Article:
The Grace of Santorini’s Churches
Let’s explore some iconic churches out of a total of around 600 that grace Santorini’s terrain.
Santorini’s churches are an inherent part of the island’s character and charm, becoming a trademark of its alluring architecture. Essentially, they have become almost synonymous with Santorini, as they are considered an integral part of the wondrous landscape, that millions of tourists flock to every year.
The island is literally heaving with churches and chapels. And this can be explained, considering the tumultuous history of the Santorini. Tormented by its nemesis, the volcano and it’s eruption, Santorini has survived not only a natural disaster which caused the islands’ transformation, but also numerous conquests over the ages. These circumstances cultivated an environment of insecurity amongst the early inhabitants of the island, who turned to God for protection, thus reinforcing their religious ardour. Keeping in mind that light represents the presence of God, symbolism between Santorini’s churches and sanctity is evidently apparent.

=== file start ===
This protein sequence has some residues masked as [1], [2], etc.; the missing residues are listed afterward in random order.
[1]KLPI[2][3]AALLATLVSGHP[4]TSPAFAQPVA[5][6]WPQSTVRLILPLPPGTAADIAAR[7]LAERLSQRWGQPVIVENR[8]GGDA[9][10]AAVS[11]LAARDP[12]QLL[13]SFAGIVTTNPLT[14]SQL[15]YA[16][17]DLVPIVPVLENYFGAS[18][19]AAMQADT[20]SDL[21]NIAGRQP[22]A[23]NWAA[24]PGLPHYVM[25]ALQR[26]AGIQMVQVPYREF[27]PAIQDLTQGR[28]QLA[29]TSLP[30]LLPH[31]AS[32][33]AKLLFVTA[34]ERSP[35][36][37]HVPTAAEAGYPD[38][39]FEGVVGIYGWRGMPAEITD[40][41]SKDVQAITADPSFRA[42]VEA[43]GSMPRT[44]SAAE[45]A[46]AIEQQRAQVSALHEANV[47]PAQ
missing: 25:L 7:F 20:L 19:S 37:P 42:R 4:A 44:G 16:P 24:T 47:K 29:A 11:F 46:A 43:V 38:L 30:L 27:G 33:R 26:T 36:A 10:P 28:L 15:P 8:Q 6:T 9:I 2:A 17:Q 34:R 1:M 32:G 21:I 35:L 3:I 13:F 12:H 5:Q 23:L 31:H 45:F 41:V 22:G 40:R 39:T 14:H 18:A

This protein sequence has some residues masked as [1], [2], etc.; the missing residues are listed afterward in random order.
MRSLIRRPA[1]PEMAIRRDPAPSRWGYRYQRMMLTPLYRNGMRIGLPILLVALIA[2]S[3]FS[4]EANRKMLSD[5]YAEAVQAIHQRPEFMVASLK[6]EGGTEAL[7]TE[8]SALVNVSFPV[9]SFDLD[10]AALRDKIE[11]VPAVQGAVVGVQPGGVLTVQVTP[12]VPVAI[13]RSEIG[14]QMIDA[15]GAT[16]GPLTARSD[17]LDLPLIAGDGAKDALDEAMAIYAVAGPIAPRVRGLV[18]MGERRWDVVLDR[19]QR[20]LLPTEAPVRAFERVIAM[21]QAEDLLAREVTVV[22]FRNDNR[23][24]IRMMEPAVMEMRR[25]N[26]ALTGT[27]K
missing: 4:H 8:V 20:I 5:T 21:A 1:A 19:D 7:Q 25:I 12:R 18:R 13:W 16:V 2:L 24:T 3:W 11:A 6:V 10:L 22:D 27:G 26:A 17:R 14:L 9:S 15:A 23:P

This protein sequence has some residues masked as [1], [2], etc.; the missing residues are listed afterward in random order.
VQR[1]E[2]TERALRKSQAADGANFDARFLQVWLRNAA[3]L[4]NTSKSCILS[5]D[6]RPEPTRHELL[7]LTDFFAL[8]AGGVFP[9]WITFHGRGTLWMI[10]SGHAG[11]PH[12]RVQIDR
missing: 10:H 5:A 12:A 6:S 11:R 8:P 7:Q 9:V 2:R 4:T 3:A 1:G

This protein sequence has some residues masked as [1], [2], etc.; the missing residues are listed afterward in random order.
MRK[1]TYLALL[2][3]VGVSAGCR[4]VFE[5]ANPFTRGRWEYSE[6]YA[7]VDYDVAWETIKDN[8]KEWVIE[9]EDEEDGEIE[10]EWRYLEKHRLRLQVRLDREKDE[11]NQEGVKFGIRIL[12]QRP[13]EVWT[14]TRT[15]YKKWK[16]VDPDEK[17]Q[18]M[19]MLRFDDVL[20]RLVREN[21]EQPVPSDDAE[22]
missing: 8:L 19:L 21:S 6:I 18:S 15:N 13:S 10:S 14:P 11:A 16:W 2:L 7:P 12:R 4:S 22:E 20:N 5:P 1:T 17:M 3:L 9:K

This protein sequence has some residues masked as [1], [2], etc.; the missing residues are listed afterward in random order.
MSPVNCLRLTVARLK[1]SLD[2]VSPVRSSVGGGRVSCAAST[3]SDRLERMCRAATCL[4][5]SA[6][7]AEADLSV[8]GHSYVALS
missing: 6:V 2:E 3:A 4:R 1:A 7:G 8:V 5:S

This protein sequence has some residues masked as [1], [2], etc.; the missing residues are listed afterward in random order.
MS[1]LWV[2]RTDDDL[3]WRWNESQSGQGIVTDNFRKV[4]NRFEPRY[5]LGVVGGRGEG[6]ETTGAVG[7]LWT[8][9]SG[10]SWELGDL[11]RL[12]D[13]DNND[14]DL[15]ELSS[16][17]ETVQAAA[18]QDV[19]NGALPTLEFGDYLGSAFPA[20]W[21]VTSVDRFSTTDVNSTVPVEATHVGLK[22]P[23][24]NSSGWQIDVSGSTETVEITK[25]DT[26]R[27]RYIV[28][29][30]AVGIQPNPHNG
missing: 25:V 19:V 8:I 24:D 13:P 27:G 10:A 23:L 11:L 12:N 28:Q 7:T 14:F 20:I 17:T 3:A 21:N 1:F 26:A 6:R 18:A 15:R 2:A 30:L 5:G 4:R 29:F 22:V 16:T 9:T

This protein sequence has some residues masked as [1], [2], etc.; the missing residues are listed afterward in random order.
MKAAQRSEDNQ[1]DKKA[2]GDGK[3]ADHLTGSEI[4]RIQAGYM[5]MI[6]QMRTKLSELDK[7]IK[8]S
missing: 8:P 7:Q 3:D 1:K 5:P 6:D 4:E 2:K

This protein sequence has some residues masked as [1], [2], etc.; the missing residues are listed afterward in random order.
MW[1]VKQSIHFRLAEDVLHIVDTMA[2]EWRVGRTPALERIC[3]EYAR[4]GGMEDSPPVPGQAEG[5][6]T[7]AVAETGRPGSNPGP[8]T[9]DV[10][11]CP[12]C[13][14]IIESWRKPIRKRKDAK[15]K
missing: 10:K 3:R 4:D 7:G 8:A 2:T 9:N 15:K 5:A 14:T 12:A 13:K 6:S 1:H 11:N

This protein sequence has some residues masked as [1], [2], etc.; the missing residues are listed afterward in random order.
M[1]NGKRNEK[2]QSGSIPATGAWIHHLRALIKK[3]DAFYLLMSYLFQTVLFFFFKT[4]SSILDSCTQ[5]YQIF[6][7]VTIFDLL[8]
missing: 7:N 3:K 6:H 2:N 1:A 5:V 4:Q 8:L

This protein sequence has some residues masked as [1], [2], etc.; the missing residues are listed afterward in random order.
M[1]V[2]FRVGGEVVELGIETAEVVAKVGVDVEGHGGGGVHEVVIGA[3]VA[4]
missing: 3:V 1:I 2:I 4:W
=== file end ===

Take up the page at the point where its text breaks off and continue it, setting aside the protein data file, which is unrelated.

Quite specific in their architectural style, they mostly feature a cubist design, with few and narrow openings to weather the storms and island winds. Predominantly white, although not exclusively, there are only a few blue domed churches, and most of them feature beautiful bell towers. The plain, whitewashed surfaces perfectly reflect the light, which can be associated with spiritual ascension, thus personifying the symbolism of God’s truth, purity and eternity.
Here we explore the most iconic churches of Santorini’s cobblestone streets, that are the true embodiment of the frugal essence of God, inspired by the season of Christ’s birth.
The Catholic Cathedral Church of St. John Baptist is the exception to the rule of white, and is quite striking and peculiar with its rebellious peach exterior, its ornate clock tower and the sophisticated touches of lilac blue.
In close proximity, lies the more typical Orthodox Metropolitan Church, which is stark white all over. It’s external plainness is enhanced by a series of arches that run along its perimeter, while the impressive interiors that feature some amazing frescoes, provide an alluring contrast.
St. Gerasimos Christian Church is one with an absolutely incomparable view into the Aegean blue, and features the aforementioned characteristic blue dome, and bell tower.
And finally, the Church of Panagia Platsani in Oia combines all the elements of the typical architecture with a high charm factor. On a stunning location, this church is dedicated to the Virgin Mary and has often been described as one of the most enchanting. Given its amazing locations, visitors must definitely experience its aura first hand.
Which one is your favouite?